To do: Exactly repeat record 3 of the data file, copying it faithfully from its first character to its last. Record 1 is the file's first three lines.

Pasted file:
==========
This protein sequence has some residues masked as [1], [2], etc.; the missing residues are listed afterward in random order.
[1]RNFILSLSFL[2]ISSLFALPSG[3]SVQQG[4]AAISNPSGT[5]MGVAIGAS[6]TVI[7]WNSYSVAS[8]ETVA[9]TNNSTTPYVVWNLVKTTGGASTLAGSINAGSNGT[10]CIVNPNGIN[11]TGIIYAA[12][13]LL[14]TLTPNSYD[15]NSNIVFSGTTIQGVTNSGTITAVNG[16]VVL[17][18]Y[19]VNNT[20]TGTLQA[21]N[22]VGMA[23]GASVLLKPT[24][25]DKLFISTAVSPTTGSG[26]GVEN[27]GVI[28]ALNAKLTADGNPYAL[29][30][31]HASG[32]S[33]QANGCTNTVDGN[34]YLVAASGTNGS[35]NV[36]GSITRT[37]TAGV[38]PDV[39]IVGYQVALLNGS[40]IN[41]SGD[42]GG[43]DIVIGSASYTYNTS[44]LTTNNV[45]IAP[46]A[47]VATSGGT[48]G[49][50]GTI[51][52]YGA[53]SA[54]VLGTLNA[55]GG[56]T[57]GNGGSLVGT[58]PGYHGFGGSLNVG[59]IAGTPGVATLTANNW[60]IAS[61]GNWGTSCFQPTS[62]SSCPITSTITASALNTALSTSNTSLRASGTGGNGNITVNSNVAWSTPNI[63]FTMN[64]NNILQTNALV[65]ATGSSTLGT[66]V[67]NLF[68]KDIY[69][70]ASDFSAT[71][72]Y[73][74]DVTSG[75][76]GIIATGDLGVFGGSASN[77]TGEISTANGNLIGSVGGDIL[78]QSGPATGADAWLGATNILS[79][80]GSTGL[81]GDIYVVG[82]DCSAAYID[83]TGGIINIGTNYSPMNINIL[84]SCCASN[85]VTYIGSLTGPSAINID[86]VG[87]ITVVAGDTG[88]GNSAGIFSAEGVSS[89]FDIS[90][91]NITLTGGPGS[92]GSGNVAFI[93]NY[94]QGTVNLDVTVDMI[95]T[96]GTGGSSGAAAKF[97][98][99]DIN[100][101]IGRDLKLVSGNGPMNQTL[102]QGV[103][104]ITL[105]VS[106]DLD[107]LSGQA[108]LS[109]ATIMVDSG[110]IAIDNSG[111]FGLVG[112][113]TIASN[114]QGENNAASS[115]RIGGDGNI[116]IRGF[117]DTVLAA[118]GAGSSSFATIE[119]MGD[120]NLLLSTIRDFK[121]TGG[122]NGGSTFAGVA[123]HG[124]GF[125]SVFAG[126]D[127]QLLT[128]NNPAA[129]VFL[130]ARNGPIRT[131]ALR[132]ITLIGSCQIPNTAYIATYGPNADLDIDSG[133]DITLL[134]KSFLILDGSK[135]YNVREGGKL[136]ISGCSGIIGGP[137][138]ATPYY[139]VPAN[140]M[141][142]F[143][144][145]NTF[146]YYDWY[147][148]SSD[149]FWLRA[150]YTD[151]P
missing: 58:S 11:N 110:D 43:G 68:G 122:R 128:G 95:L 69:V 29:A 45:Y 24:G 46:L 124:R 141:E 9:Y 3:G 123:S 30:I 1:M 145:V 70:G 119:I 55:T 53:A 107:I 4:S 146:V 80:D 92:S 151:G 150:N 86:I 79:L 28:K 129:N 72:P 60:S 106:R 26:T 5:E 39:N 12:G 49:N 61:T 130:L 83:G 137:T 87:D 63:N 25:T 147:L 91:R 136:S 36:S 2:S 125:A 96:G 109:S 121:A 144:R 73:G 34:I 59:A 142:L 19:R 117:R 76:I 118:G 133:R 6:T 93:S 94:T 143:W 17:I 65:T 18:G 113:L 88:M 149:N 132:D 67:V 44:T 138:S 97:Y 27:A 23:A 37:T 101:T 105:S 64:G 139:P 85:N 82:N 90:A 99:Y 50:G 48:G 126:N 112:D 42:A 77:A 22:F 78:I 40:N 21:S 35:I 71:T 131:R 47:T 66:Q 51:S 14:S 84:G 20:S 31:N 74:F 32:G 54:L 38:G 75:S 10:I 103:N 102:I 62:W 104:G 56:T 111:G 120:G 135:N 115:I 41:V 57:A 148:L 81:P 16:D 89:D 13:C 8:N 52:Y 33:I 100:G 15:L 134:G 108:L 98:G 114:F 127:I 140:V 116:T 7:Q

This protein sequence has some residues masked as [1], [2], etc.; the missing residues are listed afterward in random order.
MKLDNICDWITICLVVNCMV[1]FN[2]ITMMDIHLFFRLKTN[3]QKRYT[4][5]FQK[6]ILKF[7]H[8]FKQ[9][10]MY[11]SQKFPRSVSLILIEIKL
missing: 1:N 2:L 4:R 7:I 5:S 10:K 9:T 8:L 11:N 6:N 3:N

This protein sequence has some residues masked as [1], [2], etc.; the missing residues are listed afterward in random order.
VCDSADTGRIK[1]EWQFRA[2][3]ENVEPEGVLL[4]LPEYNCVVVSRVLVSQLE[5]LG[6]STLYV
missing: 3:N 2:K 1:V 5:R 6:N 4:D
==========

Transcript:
This protein sequence has some residues masked as [1], [2], etc.; the missing residues are listed afterward in random order.
VCDSADTGRIK[1]EWQFRA[2][3]ENVEPEGVLL[4]LPEYNCVVVSRVLVSQLE[5]LG[6]STLYV
missing: 3:N 2:K 1:V 5:R 6:N 4:D